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I am reading Andrew McInerney's book: First Steps in Differential Geometry: Riemannian, Contact, Symplectic ... and I am focused on Chapter 3: Advanced Calculus ... and in particular on Section 3.1: The Derivative and Linear Approximation ...
In Section 3.1 McInerney defines what is meant by a function ##f: \mathbb{R}^n \to \mathbb{R}^m## being differentiable and also defines the derivative of f at a point ##a \in \mathbb{R}^n## ...
... see the scanned text below for McInerney's definitions and notation ...
... McInerney then gives several examples ... I need help with several aspects of Example 3.1.5 which reads as follows:
I have two questions with respect to Example 3.1.5 ...
Question 1
In the above text from McInerney we read the following:
"... ... Then ##\mu## is differentiable for all ##a = (a_1, a_2) \in \mathbb{R}^2## and ##D \mu (a_1, a_2) (h_1, h_2) = a_1 h_2 + a_2 h_1 ## ... ..
Can someone explain exactly how/why ...
(a) ##\mu## is differentiable for all ##a = (a_1, a_2) \in \mathbb{R}^2## ... ...
and ...
(b) ##D \mu (a_1, a_2) (h_1, h_2) = a_1 h_2 + a_2 h_1 ## ... .. that is how/why is this true ...
(especially given that McInerney has only just defined differentiable and the derivative!)
Question 2
In the above text from McInerney we read the following:
"... ... ##\displaystyle \lim_{ \mid \mid h \mid \mid \to 0} \frac{ \mid h_1 h_2 \mid }{ \sqrt{ h_1^2 + h_2^2 } } = 0 ##... ...
Can someone please show and explain exactly how/why it is that ##\displaystyle \lim_{ \mid \mid h \mid \mid \to 0} \frac{ \mid h_1 h_2 \mid }{ \sqrt{ h_1^2 + h_2^2 } } = 0## ... ...
Help will be much appreciated ... ...
Peter
============================================================================================================================
It may help members reading the above post to have access to the text at the start of Section 3.1 of McInerney ... if only to give access to McInerney's terminology and notation ... so I am providing access to the text at the start of Section 3.1 ... as follows:
Hope that helps ...
Peter
In Section 3.1 McInerney defines what is meant by a function ##f: \mathbb{R}^n \to \mathbb{R}^m## being differentiable and also defines the derivative of f at a point ##a \in \mathbb{R}^n## ...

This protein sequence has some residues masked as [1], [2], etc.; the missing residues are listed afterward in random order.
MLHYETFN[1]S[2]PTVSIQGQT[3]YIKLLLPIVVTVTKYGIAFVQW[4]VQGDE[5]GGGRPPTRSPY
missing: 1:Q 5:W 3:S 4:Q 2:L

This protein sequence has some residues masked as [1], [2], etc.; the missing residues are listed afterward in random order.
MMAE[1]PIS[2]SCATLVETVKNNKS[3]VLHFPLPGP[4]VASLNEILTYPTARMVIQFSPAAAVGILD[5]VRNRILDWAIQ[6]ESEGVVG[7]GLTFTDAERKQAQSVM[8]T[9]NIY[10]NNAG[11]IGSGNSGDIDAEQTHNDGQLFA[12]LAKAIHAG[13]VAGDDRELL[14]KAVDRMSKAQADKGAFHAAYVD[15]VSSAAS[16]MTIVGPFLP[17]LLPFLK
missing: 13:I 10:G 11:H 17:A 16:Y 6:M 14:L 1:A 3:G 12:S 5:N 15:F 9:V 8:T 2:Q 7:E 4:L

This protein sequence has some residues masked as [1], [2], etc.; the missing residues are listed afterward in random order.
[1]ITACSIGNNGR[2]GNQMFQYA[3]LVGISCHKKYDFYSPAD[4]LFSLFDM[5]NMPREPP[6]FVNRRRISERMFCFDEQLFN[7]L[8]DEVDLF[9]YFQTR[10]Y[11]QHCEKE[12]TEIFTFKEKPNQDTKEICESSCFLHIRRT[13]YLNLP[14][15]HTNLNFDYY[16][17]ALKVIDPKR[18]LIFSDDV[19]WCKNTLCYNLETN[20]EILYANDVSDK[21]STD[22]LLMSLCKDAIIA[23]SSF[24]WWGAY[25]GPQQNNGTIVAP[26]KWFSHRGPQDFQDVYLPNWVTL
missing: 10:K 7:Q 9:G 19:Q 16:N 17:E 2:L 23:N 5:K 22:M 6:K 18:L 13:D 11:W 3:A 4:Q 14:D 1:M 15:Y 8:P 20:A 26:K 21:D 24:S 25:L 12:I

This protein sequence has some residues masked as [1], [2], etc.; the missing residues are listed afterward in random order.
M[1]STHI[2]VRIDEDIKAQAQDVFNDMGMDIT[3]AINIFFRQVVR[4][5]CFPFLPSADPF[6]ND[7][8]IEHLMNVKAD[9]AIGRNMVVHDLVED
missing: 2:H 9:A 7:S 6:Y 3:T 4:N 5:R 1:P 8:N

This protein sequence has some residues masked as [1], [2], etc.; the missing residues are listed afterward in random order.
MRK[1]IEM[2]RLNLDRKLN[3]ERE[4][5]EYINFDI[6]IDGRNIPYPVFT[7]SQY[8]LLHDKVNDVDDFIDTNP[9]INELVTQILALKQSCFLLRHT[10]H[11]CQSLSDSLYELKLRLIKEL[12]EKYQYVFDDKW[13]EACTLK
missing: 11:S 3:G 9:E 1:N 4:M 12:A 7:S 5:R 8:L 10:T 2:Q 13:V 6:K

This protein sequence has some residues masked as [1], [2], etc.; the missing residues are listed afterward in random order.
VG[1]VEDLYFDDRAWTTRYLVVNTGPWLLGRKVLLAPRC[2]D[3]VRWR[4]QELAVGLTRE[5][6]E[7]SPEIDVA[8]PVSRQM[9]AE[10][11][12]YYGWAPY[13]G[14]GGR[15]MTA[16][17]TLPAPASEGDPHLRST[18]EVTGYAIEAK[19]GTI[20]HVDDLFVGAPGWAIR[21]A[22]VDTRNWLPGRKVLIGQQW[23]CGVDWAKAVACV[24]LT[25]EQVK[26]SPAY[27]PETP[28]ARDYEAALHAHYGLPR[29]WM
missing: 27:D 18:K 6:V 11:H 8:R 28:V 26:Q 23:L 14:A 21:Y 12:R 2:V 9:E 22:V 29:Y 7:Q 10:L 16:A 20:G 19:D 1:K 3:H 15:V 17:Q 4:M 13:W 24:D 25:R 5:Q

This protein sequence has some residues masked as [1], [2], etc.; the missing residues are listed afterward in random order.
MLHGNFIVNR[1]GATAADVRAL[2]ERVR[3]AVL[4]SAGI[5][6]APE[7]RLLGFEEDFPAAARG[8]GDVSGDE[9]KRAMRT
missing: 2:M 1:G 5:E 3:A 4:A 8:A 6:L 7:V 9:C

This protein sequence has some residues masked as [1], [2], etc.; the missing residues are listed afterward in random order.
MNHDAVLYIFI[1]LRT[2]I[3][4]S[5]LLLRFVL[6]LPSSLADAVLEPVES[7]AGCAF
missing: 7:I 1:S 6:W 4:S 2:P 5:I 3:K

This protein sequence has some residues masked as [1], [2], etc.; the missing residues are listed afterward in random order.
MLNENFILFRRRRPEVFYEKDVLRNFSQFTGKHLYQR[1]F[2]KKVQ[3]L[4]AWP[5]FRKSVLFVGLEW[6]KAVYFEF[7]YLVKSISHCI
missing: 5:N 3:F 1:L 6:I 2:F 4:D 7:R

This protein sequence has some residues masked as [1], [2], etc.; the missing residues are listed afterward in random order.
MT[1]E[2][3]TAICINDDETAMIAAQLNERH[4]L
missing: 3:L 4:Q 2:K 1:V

... see the scanned text below for McInerney's definitions and notation ...
... McInerney then gives several examples ... I need help with several aspects of Example 3.1.5 which reads as follows:
I have two questions with respect to Example 3.1.5 ...
Question 1
In the above text from McInerney we read the following:
"... ... Then ##\mu## is differentiable for all ##a = (a_1, a_2) \in \mathbb{R}^2## and ##D \mu (a_1, a_2) (h_1, h_2) = a_1 h_2 + a_2 h_1 ## ... ..
Can someone explain exactly how/why ...
(a) ##\mu## is differentiable for all ##a = (a_1, a_2) \in \mathbb{R}^2## ... ...
and ...
(b) ##D \mu (a_1, a_2) (h_1, h_2) = a_1 h_2 + a_2 h_1 ## ... .. that is how/why is this true ...
(especially given that McInerney has only just defined differentiable and the derivative!)
Question 2
In the above text from McInerney we read the following:
"... ... ##\displaystyle \lim_{ \mid \mid h \mid \mid \to 0} \frac{ \mid h_1 h_2 \mid }{ \sqrt{ h_1^2 + h_2^2 } } = 0 ##... ...
Can someone please show and explain exactly how/why it is that ##\displaystyle \lim_{ \mid \mid h \mid \mid \to 0} \frac{ \mid h_1 h_2 \mid }{ \sqrt{ h_1^2 + h_2^2 } } = 0## ... ...
Help will be much appreciated ... ...
Peter
============================================================================================================================
It may help members reading the above post to have access to the text at the start of Section 3.1 of McInerney ... if only to give access to McInerney's terminology and notation ... so I am providing access to the text at the start of Section 3.1 ... as follows:
Hope that helps ...
Peter
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